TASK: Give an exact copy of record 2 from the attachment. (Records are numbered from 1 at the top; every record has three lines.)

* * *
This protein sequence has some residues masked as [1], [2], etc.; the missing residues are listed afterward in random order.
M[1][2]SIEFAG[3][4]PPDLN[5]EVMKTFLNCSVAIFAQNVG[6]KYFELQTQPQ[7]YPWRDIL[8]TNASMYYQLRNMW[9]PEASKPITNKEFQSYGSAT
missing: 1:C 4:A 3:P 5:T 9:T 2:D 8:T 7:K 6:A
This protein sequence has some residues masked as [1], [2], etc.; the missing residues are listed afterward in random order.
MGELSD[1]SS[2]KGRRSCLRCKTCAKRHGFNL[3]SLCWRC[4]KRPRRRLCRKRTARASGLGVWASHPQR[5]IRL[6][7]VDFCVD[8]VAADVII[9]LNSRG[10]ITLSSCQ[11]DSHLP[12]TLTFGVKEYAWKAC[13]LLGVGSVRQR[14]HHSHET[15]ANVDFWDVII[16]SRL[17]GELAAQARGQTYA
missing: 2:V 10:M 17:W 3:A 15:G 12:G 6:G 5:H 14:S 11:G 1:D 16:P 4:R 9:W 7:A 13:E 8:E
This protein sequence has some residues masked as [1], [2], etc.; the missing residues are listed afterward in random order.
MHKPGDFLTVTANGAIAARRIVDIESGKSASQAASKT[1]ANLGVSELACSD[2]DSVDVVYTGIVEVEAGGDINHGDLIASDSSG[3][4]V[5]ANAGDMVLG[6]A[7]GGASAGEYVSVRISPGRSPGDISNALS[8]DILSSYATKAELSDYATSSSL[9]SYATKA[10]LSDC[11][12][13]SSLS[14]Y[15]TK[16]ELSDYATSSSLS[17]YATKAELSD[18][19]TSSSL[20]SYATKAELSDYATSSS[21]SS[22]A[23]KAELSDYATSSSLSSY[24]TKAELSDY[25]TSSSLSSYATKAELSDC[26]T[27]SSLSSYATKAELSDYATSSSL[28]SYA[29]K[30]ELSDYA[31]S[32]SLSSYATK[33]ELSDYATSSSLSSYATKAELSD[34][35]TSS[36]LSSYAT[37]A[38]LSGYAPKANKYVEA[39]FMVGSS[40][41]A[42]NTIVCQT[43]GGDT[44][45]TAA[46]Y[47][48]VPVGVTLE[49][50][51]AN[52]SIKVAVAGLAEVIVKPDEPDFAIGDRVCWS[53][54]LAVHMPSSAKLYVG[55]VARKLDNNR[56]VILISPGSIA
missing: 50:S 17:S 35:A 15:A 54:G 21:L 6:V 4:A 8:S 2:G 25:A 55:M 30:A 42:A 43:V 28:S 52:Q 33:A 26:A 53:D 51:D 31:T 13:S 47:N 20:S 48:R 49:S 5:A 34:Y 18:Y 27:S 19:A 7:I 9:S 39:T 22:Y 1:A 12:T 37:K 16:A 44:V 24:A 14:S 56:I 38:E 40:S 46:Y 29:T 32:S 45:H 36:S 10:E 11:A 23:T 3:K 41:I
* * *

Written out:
This protein sequence has some residues masked as [1], [2], etc.; the missing residues are listed afterward in random order.
MGELSD[1]SS[2]KGRRSCLRCKTCAKRHGFNL[3]SLCWRC[4]KRPRRRLCRKRTARASGLGVWASHPQR[5]IRL[6][7]VDFCVD[8]VAADVII[9]LNSRG[10]ITLSSCQ[11]DSHLP[12]TLTFGVKEYAWKAC[13]LLGVGSVRQR[14]HHSHET[15]ANVDFWDVII[16]SRL[17]GELAAQARGQTYA
missing: 2:V 10:M 17:W 3:A 15:G 12:G 6:G 5:H 14:S 11:G 1:D 16:P 4:R 9:W 7:A 13:E 8:E